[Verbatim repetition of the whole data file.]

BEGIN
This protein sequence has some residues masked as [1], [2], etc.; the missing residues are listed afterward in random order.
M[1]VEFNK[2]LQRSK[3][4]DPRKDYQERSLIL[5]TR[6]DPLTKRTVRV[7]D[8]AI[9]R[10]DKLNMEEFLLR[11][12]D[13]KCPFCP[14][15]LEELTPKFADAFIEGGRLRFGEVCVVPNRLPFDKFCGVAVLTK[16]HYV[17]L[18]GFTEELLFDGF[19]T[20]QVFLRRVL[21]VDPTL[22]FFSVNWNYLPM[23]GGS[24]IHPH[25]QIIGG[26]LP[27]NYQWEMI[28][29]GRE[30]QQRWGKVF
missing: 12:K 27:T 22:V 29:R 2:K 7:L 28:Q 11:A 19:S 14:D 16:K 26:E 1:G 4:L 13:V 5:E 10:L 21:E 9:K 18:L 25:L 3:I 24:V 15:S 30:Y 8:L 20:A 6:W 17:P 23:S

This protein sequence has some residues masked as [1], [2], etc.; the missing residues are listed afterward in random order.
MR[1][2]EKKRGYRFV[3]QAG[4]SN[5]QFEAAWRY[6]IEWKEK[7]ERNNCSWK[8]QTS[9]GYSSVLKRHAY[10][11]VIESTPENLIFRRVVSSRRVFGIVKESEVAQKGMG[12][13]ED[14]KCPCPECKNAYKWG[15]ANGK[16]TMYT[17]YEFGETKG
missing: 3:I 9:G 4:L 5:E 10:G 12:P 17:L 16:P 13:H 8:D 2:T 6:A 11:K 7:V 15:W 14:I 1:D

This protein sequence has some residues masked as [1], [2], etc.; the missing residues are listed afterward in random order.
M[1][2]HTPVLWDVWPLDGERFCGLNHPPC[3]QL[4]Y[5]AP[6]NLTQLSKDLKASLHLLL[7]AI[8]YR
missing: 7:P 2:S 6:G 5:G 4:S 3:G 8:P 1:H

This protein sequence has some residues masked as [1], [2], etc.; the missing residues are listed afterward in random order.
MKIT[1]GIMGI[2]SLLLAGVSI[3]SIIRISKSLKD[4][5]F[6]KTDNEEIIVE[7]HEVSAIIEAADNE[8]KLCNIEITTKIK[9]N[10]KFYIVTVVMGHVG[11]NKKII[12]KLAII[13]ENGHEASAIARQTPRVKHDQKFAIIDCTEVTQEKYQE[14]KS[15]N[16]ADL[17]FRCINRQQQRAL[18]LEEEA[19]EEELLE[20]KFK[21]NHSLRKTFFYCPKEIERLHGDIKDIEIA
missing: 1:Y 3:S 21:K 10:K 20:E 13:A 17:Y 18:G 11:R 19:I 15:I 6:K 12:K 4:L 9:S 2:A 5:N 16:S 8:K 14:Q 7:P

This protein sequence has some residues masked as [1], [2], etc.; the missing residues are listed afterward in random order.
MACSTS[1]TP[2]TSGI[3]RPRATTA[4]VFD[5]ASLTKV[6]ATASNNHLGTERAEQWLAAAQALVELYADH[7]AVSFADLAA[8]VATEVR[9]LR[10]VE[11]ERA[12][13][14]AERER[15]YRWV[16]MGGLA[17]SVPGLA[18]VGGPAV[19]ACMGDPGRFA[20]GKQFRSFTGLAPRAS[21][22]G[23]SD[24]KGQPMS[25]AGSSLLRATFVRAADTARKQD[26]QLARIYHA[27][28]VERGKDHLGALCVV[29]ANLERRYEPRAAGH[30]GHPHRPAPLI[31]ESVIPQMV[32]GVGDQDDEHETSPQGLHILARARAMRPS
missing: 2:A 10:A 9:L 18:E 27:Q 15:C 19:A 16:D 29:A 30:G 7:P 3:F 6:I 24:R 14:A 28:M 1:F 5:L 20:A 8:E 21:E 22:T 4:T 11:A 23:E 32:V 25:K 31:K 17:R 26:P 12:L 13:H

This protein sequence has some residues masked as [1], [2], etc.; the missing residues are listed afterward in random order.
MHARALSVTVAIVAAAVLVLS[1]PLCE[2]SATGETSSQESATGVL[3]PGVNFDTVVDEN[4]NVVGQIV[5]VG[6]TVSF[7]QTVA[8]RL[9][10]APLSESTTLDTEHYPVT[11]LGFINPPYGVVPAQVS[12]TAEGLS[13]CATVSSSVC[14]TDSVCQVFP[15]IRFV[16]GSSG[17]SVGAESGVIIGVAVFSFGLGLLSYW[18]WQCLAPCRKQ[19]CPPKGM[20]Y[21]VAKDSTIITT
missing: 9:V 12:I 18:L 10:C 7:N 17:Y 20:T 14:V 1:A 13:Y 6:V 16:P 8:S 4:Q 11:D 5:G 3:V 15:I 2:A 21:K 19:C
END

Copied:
This protein sequence has some residues masked as [1], [2], etc.; the missing residues are listed afterward in random order.
M[1]VEFNK[2]LQRSK[3][4]DPRKDYQERSLIL[5]TR[6]DPLTKRTVRV[7]D[8]AI[9]R[10]DKLNMEEFLLR[11][12]D[13]KCPFCP[14][15]LEELTPKFADAFIEGGRLRFGEVCVVPNRLPFDKFCGVAVLTK[16]HYV[17]L[18]GFTEELLFDGF[19]T[20]QVFLRRVL[21]VDPTL[22]FFSVNWNYLPM[23]GGS[24]IHPH[25]QIIGG[26]LP[27]NYQWEMI[28][29]GRE[30]QQRWGKVF
missing: 12:K 27:T 22:V 29:R 2:K 7:L 28:Q 11:A 19:S 14:D 16:K 26:E 1:G 4:L 13:V 5:E 10:L 21:E 9:K 18:L 25:L 3:I 24:V 15:S 30:Y 8:L 20:A 6:W 17:P 23:S

This protein sequence has some residues masked as [1], [2], etc.; the missing residues are listed afterward in random order.
MR[1][2]EKKRGYRFV[3]QAG[4]SN[5]QFEAAWRY[6]IEWKEK[7]ERNNCSWK[8]QTS[9]GYSSVLKRHAY[10][11]VIESTPENLIFRRVVSSRRVFGIVKESEVAQKGMG[12][13]ED[14]KCPCPECKNAYKWG[15]ANGK[16]TMYT[17]YEFGETKG
missing: 3:I 9:G 4:L 5:E 10:G 12:P 17:L 16:P 13:H 8:D 2:T 6:A 11:K 7:V 15:W 14:I 1:D

This protein sequence has some residues masked as [1], [2], etc.; the missing residues are listed afterward in random order.
M[1][2]HTPVLWDVWPLDGERFCGLNHPPC[3]QL[4]Y[5]AP[6]NLTQLSKDLKASLHLLL[7]AI[8]YR
missing: 7:P 2:S 6:G 5:G 4:S 3:G 8:P 1:H

This protein sequence has some residues masked as [1], [2], etc.; the missing residues are listed afterward in random order.
MKIT[1]GIMGI[2]SLLLAGVSI[3]SIIRISKSLKD[4][5]F[6]KTDNEEIIVE[7]HEVSAIIEAADNE[8]KLCNIEITTKIK[9]N[10]KFYIVTVVMGHVG[11]NKKII[12]KLAII[13]ENGHEASAIARQTPRVKHDQKFAIIDCTEVTQEKYQE[14]KS[15]N[16]ADL[17]FRCINRQQQRAL[18]LEEEA[19]EEELLE[20]KFK[21]NHSLRKTFFYCPKEIERLHGDIKDIEIA
missing: 1:Y 3:S 21:K 10:K 20:E 13:A 17:Y 18:G 11:R 19:I 15:I 6:K 12:K 4:L 9:S 2:A 5:N 16:S 8:K 14:Q 7:P

This protein sequence has some residues masked as [1], [2], etc.; the missing residues are listed afterward in random order.
MACSTS[1]TP[2]TSGI[3]RPRATTA[4]VFD[5]ASLTKV[6]ATASNNHLGTERAEQWLAAAQALVELYADH[7]AVSFADLAA[8]VATEVR[9]LR[10]VE[11]ERA[12][13][14]AERER[15]YRWV[16]MGGLA[17]SVPGLA[18]VGGPAV[19]ACMGDPGRFA[20]GKQFRSFTGLAPRAS[21][22]G[23]SD[24]KGQPMS[25]AGSSLLRATFVRAADTARKQD[26]QLARIYHA[27][28]VERGKDHLGALCVV[29]ANLERRYEPRAAGH[30]GHPHRPAPLI[31]ESVIPQMV[32]GVGDQDDEHETSPQGLHILARARAMRPS
missing: 2:A 10:A 9:L 18:E 27:Q 15:C 19:A 16:D 29:A 30:G 7:P 3:F 6:I 24:R 14:A 28:M 1:F 5:L 20:A 8:E 21:E 22:T 4:T 11:A 23:E 32:V 25:K 31:K 17:R 26:P 12:L 13:H

This protein sequence has some residues masked as [1], [2], etc.; the missing residues are listed afterward in random order.
MHARALSVTVAIVAAAVLVLS[1]PLCE[2]SATGETSSQESATGVL[3]PGVNFDTVVDEN[4]NVVGQIV[5]VG[6]TVSF[7]QTVA[8]RL[9][10]APLSESTTLDTEHYPVT[11]LGFINPPYGVVPAQVS[12]TAEGLS[13]CATVSSSVC[14]TDSVCQVFP[15]IRFV[16]GSSG[17]SVGAESGVIIGVAVFSFGLGLLSYW[18]WQCLAPCRKQ[19]CPPKGM[20]Y[21]VAKDSTIITT
missing: 9:V 12:I 18:L 10:C 7:N 17:Y 20:T 14:V 1:A 13:Y 6:V 16:P 8:S 4:Q 11:D 5:G 3:V 15:I 2:A 21:K 19:C